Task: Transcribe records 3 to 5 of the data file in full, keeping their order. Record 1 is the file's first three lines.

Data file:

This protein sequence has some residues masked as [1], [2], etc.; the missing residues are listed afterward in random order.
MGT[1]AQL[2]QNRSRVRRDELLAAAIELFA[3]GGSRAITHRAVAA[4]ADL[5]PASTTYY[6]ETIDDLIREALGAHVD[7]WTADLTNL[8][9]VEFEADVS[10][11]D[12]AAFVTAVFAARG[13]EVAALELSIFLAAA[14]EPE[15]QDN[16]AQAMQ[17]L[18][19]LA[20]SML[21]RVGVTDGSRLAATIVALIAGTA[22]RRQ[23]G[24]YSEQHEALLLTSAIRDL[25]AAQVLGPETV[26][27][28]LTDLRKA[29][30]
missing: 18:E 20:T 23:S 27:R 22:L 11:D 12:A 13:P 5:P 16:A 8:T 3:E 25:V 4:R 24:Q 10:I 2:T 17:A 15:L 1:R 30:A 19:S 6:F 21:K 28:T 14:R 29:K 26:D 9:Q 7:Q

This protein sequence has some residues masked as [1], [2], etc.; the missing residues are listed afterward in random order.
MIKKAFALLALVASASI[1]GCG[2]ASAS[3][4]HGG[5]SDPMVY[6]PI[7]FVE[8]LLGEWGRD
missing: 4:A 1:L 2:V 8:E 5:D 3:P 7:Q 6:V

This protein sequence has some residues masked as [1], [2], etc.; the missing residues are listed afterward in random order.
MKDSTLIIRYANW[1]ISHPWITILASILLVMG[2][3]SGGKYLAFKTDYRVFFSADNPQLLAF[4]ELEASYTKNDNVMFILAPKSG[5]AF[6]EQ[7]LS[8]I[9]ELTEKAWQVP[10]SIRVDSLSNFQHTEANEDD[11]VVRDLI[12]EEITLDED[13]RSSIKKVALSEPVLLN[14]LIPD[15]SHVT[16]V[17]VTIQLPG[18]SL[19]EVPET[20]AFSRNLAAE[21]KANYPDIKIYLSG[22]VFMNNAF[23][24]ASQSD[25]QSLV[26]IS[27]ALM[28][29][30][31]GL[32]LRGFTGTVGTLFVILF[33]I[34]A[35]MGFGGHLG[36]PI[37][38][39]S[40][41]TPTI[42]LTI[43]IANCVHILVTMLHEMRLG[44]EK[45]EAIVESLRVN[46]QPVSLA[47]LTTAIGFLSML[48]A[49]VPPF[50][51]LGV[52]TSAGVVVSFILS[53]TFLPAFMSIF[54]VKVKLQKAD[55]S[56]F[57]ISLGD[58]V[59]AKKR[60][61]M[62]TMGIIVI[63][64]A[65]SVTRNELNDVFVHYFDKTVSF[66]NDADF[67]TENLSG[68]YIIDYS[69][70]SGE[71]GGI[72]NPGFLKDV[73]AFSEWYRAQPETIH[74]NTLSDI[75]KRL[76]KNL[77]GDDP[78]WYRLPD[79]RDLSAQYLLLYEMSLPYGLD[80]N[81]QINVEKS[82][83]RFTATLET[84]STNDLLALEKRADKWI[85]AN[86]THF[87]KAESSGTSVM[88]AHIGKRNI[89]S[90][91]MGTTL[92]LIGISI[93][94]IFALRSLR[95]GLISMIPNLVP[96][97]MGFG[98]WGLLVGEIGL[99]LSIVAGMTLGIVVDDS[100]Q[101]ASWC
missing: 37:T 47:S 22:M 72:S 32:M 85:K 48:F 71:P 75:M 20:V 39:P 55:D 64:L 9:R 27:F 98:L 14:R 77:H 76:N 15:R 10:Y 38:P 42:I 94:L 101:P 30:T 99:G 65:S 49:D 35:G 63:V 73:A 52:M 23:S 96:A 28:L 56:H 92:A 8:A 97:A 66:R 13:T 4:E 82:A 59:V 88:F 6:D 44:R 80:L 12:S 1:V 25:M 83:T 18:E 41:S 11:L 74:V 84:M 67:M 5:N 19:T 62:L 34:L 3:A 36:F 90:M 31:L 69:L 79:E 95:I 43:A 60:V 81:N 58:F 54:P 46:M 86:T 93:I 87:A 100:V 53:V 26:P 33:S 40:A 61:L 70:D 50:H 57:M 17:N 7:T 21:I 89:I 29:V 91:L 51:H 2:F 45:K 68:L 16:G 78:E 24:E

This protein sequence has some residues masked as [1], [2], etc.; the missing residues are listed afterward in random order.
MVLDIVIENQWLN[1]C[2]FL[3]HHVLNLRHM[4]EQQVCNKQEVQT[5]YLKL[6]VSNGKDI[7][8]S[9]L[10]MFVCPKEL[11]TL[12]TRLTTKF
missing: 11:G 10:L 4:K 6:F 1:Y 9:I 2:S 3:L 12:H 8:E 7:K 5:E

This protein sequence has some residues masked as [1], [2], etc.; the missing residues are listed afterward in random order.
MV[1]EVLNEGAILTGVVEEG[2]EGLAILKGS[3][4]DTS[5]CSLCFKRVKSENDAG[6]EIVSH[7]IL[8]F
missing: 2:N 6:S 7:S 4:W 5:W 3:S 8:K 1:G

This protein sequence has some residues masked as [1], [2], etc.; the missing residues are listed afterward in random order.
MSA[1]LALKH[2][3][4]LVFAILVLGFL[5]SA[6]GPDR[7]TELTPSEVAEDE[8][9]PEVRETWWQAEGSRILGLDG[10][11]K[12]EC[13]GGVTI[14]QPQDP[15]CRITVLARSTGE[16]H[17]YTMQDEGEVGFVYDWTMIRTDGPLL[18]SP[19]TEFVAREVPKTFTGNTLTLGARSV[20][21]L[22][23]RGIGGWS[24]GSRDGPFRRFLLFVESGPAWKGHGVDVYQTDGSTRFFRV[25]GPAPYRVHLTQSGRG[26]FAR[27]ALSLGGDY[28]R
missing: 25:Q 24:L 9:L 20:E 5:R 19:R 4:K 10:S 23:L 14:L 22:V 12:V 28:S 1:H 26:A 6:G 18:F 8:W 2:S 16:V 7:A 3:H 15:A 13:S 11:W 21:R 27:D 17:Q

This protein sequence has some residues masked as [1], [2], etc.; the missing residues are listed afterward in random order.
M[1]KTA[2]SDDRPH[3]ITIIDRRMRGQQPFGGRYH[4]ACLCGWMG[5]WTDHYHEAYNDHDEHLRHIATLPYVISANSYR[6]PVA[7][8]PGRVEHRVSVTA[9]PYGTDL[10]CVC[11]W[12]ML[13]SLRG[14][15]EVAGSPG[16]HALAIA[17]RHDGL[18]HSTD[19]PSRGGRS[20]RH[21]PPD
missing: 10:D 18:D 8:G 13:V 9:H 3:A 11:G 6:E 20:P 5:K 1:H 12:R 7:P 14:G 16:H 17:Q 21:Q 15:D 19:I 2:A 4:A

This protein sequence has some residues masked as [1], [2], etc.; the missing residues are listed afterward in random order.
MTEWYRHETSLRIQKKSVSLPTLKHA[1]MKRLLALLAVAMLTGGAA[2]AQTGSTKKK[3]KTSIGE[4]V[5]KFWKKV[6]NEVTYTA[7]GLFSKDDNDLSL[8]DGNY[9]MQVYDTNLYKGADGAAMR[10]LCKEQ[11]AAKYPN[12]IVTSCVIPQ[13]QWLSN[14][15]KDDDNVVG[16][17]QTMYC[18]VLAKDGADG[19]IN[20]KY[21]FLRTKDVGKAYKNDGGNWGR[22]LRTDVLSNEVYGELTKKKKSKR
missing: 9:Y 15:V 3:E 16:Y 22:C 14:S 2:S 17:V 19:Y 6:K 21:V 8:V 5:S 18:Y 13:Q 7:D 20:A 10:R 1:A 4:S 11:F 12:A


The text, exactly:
This protein sequence has some residues masked as [1], [2], etc.; the missing residues are listed afterward in random order.
MKDSTLIIRYANW[1]ISHPWITILASILLVMG[2][3]SGGKYLAFKTDYRVFFSADNPQLLAF[4]ELEASYTKNDNVMFILAPKSG[5]AF[6]EQ[7]LS[8]I[9]ELTEKAWQVP[10]SIRVDSLSNFQHTEANEDD[11]VVRDLI[12]EEITLDED[13]RSSIKKVALSEPVLLN[14]LIPD[15]SHVT[16]V[17]VTIQLPG[18]SL[19]EVPET[20]AFSRNLAAE[21]KANYPDIKIYLSG[22]VFMNNAF[23][24]ASQSD[25]QSLV[26]IS[27]ALM[28][29][30][31]GL[32]LRGFTGTVGTLFVILF[33]I[34]A[35]MGFGGHLG[36]PI[37][38][39]S[40][41]TPTI[42]LTI[43]IANCVHILVTMLHEMRLG[44]EK[45]EAIVESLRVN[46]QPVSLA[47]LTTAIGFLSML[48]A[49]VPPF[50][51]LGV[52]TSAGVVVSFILS[53]TFLPAFMSIF[54]VKVKLQKAD[55]S[56]F[57]ISLGD[58]V[59]AKKR[60][61]M[62]TMGIIVI[63][64]A[65]SVTRNELNDVFVHYFDKTVSF[66]NDADF[67]TENLSG[68]YIIDYS[69][70]SGE[71]GGI[72]NPGFLKDV[73]AFSEWYRAQPETIH[74]NTLSDI[75]KRL[76]KNL[77]GDDP[78]WYRLPD[79]RDLSAQYLLLYEMSLPYGLD[80]N[81]QINVEKS[82][83]RFTATLET[84]STNDLLALEKRADKWI[85]AN[86]THF[87]KAESSGTSVM[88]AHIGKRNI[89]S[90][91]MGTTL[92]LIGISI[93][94]IFALRSLR[95]GLISMIPNLVP[96][97]MGFG[98]WGLLVGEIGL[99]LSIVAGMTLGIVVDDS[100]Q[101]ASWC
missing: 37:T 47:S 22:M 72:S 32:M 85:K 48:F 71:P 75:M 20:V 39:P 55:D 64:L 9:R 27:F 98:L 14:R 77:H 76:N 15:R 10:Y 38:P 42:I 94:L 101:P 30:T 99:G 65:S 49:D 35:G 63:V 73:A 52:M 23:S 96:A 28:L 56:H 92:A 8:A 97:A 66:R 13:T 4:E 82:A 59:V 88:F 6:D 44:R 80:L 12:S 1:V 25:M 83:T 18:E 41:S 11:L 74:V 84:M 67:M 5:N 19:T 62:L 34:L 3:A 36:F 90:M 31:L 69:L 79:E 95:I 43:A 60:V 81:N 58:F 54:P 46:M 86:T 93:I 87:A 100:V 53:V 26:P 33:S 40:A 61:L 70:D 50:H 57:M 17:N 7:T 21:I 89:I 29:V 91:L 51:H 2:F 45:K 68:L 16:G 78:E 24:E

This protein sequence has some residues masked as [1], [2], etc.; the missing residues are listed afterward in random order.
MVLDIVIENQWLN[1]C[2]FL[3]HHVLNLRHM[4]EQQVCNKQEVQT[5]YLKL[6]VSNGKDI[7][8]S[9]L[10]MFVCPKEL[11]TL[12]TRLTTKF
missing: 11:G 10:L 4:K 6:F 1:Y 9:I 2:S 3:L 12:H 8:E 7:K 5:E

This protein sequence has some residues masked as [1], [2], etc.; the missing residues are listed afterward in random order.
MV[1]EVLNEGAILTGVVEEG[2]EGLAILKGS[3][4]DTS[5]CSLCFKRVKSENDAG[6]EIVSH[7]IL[8]F
missing: 2:N 6:S 7:S 4:W 5:W 3:S 8:K 1:G